Enough of this eye-for-an-eye stuff!
Faith and Culture:
“Do all that you can to live in peace with everyone… Don’t let evil conquer you, but conquer evil by doing good.” – St. Paul to Christ-followers at Rome (12:18, 21).
One of the reasons I have minimal tolerance for the curious hybrid between matters of faith and matters political that is so increasingly evident in our world is because the former usually loses out to the interests of the latter.
Put another way, as various historians have pointed out over the years and with apologies to the Roman emperor Constantine, whenever the church has formed an alliance with the state, the church and issues of faith have usually come out the worse for wear.
I’ve been reminded of the uneasy mix of religion and politics as I’ve read and listened to reports of renewed hostilities in the Middle East allegedly sparked, at least in part, by a low-budget American-made movie that purportedly insults Mohammed, the revered Prophet of Muslims.
Acknowledging that it is likely impossible to ascertain the exact degree to which the film actually contributed to the death of several Americans, including the U.S. ambassador to Libya, I did make time to watch a video-clip of 15 minutes of The Innocence of Muslims. What I saw partly informs what I am about to say.
For starters, perhaps those of us in the West need to be reminded that we do not live in or represent a theocracy, nor do we claim to be interested in advancing a theocratic agenda with respect to our international profile. That being said, it is nevertheless true that a broadly-defined notion of the Christian ethic is reflected in those values we hold dear.
Arguably, this last statement may be more evident in the national life of our American neighbours than it is here in Canada, a reality that many of us in Canada immediately recognize. Indeed, many of us north of the 49th parallel are thankful that Canadians have a more finely nuanced understanding of the integration of faith and politics than do many of our American friends, who make minimal distinction between wrapping themselves in the Stars and Stripes and kneeling at the cross of Christ.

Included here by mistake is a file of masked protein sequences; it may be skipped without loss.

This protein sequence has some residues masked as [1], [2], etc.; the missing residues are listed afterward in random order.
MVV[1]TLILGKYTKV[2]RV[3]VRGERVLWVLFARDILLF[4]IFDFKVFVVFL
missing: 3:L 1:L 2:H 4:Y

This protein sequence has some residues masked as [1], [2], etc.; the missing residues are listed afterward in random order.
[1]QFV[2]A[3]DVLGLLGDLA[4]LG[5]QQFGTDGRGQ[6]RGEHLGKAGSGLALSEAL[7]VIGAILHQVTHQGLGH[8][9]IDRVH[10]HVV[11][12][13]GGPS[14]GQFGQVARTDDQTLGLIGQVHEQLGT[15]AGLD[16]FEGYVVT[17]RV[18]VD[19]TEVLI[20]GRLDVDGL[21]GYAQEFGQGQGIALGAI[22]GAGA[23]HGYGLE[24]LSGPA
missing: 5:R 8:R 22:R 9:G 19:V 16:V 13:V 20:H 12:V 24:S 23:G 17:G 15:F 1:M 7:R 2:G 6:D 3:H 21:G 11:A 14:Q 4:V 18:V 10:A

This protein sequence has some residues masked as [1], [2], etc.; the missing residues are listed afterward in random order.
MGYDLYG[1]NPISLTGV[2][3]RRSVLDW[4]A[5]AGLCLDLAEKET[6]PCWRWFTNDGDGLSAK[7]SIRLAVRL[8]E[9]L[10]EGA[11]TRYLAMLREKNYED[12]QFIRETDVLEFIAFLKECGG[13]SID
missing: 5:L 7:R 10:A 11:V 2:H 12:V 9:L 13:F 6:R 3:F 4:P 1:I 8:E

In any event, it is perhaps necessary to remind those of us in the West who are interested in going beyond a mere appreciation for the Christ of history to embrace discipleship to the Christ of the cross that we do not obtain our directives for how we are to conduct ourselves from our national identify or from the behaviour of those who pursue other schools of thought.
In other words, we do not resort to the tactics of terrorism or scorning the hallowed figures of other faiths simply because that is how they treat us. Making fun of the Prophet Muhammed, although rightly permissible in a society that elevates freedom-of-speech as a cardinal doctrine, is frankly both childish and ill-advised. As indicated by the Scriptures quoted above, there is nothing in the teaching of Jesus or his original followers that justifies such myopic immaturity.
Jesus taught other than an-eye-for-an-eye. It’s a simple reality that too many of us in the West have apparently yet to truly grasp.
Tim Callaway is pastor of Faith Community Baptist Church. He can be reached at firstname.lastname@example.org